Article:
This Article Will Change The Way You Think About HIV/AIDS & Piloting

Flying restrictions for pilots with a range of medical conditions could be lifted after the European aviation regulator announced a review aimed at relaxing the rules. Back in 2018 EASA restricts commercial pilots with HIV to multi-pilot operations

Pilots suffering from a variety of illnesses including HIV, asthma, severe allergies & cardiac illness were totally banned from taking the right or left-hand seat in the cockpits. They were strictly prohibited particularly for new trainees. There was no way for them to do anything about it. Till a recent rule change by the governing body EASA UK Civil Aviation Authority.

After pressure by the UK CAA, EASA-the body which regulates the rules around the continent decided to lift its restriction to those people living with HIV.EASA has now said it will conduct a review of how medical certificates are issued for HIV positive candidates, with a view to extending this to other medical conditions. They might have to go for medical checkups every 3-6 months, unlike other pilots who do it annually. This is to make sure that the pilot is competent and the virus does not reduce his flying performance.

Applicants who are HIV positive may be assessed as fit if a full investigation provides no evidence of HIV associated diseases that might give rise to incapacitating symptoms. Frequent review of the immunological status and neurological evaluation by an appropriate specialist should be carried out by the HIV positive patient from time to time. A cardiological evaluation may also be required, depending on the medication and severity of the illness.

The authority now wants those restrictions to be relaxed further, meaning HIV positive pilots could undertake their training in the same way cadets living without the disease currently do, including allowing them to fly solo.

Applicants with signs or symptoms of an AIDS-defining condition should be assessed as UNFIT. As a result, EASA toughened rules on pilot medicals – including adding drugs and alcohol screening, as well as a comprehensive mental health assessment.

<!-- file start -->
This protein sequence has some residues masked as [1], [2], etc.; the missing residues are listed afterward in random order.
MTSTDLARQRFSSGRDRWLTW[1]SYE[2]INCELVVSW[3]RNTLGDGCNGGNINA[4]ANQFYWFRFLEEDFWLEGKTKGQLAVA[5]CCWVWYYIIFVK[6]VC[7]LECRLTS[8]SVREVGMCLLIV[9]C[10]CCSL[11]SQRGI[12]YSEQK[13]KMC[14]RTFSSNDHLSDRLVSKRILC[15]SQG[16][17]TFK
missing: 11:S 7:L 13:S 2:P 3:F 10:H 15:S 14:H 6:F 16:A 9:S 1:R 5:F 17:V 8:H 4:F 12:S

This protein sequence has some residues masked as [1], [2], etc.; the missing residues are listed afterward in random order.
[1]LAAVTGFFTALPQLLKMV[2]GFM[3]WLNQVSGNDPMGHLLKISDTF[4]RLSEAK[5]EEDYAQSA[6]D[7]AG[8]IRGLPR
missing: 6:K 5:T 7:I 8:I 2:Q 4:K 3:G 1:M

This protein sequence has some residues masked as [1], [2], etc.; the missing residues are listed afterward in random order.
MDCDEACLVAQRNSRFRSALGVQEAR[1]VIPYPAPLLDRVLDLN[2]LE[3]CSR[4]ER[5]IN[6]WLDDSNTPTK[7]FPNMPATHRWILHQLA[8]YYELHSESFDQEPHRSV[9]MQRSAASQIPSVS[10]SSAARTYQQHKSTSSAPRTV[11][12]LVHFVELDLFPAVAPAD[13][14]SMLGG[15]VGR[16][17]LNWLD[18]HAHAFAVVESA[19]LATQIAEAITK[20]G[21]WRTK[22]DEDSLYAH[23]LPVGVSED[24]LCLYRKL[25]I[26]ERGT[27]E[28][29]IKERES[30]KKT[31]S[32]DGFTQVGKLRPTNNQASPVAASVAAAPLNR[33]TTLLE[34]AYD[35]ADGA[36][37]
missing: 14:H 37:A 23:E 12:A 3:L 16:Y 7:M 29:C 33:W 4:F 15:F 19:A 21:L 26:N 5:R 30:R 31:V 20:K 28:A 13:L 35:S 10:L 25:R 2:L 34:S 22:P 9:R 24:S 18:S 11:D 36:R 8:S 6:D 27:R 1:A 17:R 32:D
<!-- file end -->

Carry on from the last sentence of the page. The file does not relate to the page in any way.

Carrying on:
Experts say there have been no known accidents attributed to pilots because of the virus or medication used to treat it, and those with existing medical conditions are more closely monitored than recruits with a clean bill of health.

EASA has now said it will conduct a review of how medical certificates are issued for HIV positive candidates, with a view to extending this to other medical conditions. However its better to get verified with one of the Aviation Medical Examiners.

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An HIV positive pilot in the UK has made history by becoming the first newly-qualified pilot with HIV in Europe

James Bushe, originally from Stoke-on-Trent in the Midlands, challenged the Civil Aviation Authority (CAA) in December 2017 to change its rules which prevented HIV positive people training and qualifying as pilots.

At the time the CAA refused him the medical certificate needed to gain a commercial license, stating that European regulations prevented it granting the certificate to someone who was HIV positive.

Speaking to the BBC, James explained:

“The reason is that the CAA considered there was a risk of that HIV positive person becoming incapacitated during the flight, potentially. That rule would also have covered other conditions, like diabetes.

“The evidence for this was studies done in the early 90s.

“Someone that is on successful treatment and living with HIV now, is undetectable. They can’t pass that virus on to others and they pose no risk to themselves or anyone around them.

“It didn’t make any sense. I wanted to challenge it.”

Eventually, due to pressure from advocacy groups like HIV Scotland and the National AIDS Trust, the CAA overturned the ruling.

James has been flying for Scottish regional airline, Loganair since November. James has now completed his training to qualify to regularly fly the airline’s Embraer 145 Regional Jets from its base at Glasgow Airport – thus becoming the first newly-qualified HIV positive pilot in Europe.

“HIV should be no barrier to anybody pursuing whatever their dreams are and becoming whatever they want to be.”

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